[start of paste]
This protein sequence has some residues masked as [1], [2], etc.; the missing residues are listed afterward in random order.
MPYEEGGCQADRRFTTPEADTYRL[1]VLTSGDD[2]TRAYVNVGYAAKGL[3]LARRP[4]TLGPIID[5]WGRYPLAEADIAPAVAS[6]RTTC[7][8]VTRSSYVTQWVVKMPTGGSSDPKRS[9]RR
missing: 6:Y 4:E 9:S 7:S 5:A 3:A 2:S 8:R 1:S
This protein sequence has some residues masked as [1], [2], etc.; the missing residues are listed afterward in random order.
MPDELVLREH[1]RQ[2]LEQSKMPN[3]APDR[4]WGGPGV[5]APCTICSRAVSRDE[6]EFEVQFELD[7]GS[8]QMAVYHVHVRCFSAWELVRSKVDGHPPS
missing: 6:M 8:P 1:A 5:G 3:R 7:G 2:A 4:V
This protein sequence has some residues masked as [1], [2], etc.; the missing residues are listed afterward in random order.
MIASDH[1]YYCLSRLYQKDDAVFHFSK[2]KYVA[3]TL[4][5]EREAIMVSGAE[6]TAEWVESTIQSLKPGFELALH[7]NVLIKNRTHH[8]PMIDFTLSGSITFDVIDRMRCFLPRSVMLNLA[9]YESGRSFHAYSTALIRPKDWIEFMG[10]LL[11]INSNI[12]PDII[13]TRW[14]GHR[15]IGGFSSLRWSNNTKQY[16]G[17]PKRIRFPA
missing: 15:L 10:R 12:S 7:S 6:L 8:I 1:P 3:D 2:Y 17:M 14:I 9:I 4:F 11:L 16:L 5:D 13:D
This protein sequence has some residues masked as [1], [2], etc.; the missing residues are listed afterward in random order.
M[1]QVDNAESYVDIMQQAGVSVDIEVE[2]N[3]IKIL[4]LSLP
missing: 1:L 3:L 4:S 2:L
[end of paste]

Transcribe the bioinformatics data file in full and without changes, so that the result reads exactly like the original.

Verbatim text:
This protein sequence has some residues masked as [1], [2], etc.; the missing residues are listed afterward in random order.
MPYEEGGCQADRRFTTPEADTYRL[1]VLTSGDD[2]TRAYVNVGYAAKGL[3]LARRP[4]TLGPIID[5]WGRYPLAEADIAPAVAS[6]RTTC[7][8]VTRSSYVTQWVVKMPTGGSSDPKRS[9]RR
missing: 6:Y 4:E 9:S 7:S 5:A 3:A 2:S 8:R 1:S
This protein sequence has some residues masked as [1], [2], etc.; the missing residues are listed afterward in random order.
MPDELVLREH[1]RQ[2]LEQSKMPN[3]APDR[4]WGGPGV[5]APCTICSRAVSRDE[6]EFEVQFELD[7]GS[8]QMAVYHVHVRCFSAWELVRSKVDGHPPS
missing: 6:M 8:P 1:A 5:G 3:R 7:G 2:A 4:V
This protein sequence has some residues masked as [1], [2], etc.; the missing residues are listed afterward in random order.
MIASDH[1]YYCLSRLYQKDDAVFHFSK[2]KYVA[3]TL[4][5]EREAIMVSGAE[6]TAEWVESTIQSLKPGFELALH[7]NVLIKNRTHH[8]PMIDFTLSGSITFDVIDRMRCFLPRSVMLNLA[9]YESGRSFHAYSTALIRPKDWIEFMG[10]LL[11]INSNI[12]PDII[13]TRW[14]GHR[15]IGGFSSLRWSNNTKQY[16]G[17]PKRIRFPA
missing: 15:L 10:R 12:S 7:S 6:L 8:I 1:P 3:D 2:Y 17:M 14:I 9:I 4:F 11:L 16:L 5:D 13:D
This protein sequence has some residues masked as [1], [2], etc.; the missing residues are listed afterward in random order.
M[1]QVDNAESYVDIMQQAGVSVDIEVE[2]N[3]IKIL[4]LSLP
missing: 1:L 3:L 4:S 2:L